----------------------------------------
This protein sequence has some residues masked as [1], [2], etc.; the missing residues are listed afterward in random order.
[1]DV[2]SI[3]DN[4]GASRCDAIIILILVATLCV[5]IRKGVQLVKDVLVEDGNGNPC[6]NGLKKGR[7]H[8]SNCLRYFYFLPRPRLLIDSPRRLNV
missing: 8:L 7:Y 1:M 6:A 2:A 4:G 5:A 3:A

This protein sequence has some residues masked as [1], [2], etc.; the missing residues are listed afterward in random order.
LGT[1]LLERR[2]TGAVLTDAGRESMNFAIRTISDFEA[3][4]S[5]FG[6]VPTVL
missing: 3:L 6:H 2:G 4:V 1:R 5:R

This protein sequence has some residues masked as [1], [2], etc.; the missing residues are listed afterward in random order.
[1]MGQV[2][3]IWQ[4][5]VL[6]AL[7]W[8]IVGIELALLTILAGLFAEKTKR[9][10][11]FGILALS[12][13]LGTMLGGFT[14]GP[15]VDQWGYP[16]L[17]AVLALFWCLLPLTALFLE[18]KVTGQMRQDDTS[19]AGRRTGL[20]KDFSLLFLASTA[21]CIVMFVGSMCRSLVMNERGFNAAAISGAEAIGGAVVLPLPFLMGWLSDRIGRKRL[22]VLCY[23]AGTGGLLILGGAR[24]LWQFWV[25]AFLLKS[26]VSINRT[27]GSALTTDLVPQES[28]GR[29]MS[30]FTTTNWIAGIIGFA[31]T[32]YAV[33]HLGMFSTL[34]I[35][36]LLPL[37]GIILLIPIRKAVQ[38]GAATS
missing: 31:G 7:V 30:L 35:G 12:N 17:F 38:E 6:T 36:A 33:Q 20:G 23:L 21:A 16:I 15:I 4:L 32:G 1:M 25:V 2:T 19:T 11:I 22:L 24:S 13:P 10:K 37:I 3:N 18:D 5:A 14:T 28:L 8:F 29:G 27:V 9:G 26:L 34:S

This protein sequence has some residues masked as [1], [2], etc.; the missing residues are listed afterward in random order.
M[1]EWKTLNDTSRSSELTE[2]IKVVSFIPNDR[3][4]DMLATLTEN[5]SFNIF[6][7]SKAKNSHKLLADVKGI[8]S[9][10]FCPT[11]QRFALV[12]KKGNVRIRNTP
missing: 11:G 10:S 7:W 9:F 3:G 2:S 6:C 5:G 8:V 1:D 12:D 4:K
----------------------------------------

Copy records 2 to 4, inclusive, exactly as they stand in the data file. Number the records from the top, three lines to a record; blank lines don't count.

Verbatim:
This protein sequence has some residues masked as [1], [2], etc.; the missing residues are listed afterward in random order.
LGT[1]LLERR[2]TGAVLTDAGRESMNFAIRTISDFEA[3][4]S[5]FG[6]VPTVL
missing: 3:L 6:H 2:G 4:V 1:R 5:R

This protein sequence has some residues masked as [1], [2], etc.; the missing residues are listed afterward in random order.
[1]MGQV[2][3]IWQ[4][5]VL[6]AL[7]W[8]IVGIELALLTILAGLFAEKTKR[9][10][11]FGILALS[12][13]LGTMLGGFT[14]GP[15]VDQWGYP[16]L[17]AVLALFWCLLPLTALFLE[18]KVTGQMRQDDTS[19]AGRRTGL[20]KDFSLLFLASTA[21]CIVMFVGSMCRSLVMNERGFNAAAISGAEAIGGAVVLPLPFLMGWLSDRIGRKRL[22]VLCY[23]AGTGGLLILGGAR[24]LWQFWV[25]AFLLKS[26]VSINRT[27]GSALTTDLVPQES[28]GR[29]MS[30]FTTTNWIAGIIGFA[31]T[32]YAV[33]HLGMFSTL[34]I[35][36]LLPL[37]GIILLIPIRKAVQ[38]GAATS
missing: 31:G 7:V 30:L 35:G 12:N 17:F 38:E 6:T 36:A 33:Q 20:G 23:L 21:A 16:I 15:I 4:L 32:G 1:M 25:V 2:T 19:T 11:I 22:L 24:S 13:P 10:K 37:I 3:N 18:D 5:A 14:T 28:L 8:F 29:G 27:V 9:G 26:L 34:S

This protein sequence has some residues masked as [1], [2], etc.; the missing residues are listed afterward in random order.
M[1]EWKTLNDTSRSSELTE[2]IKVVSFIPNDR[3][4]DMLATLTEN[5]SFNIF[6][7]SKAKNSHKLLADVKGI[8]S[9][10]FCPT[11]QRFALV[12]KKGNVRIRNTP
missing: 11:G 10:S 7:W 9:F 3:G 2:S 6:C 5:G 8:V 1:D 12:D 4:K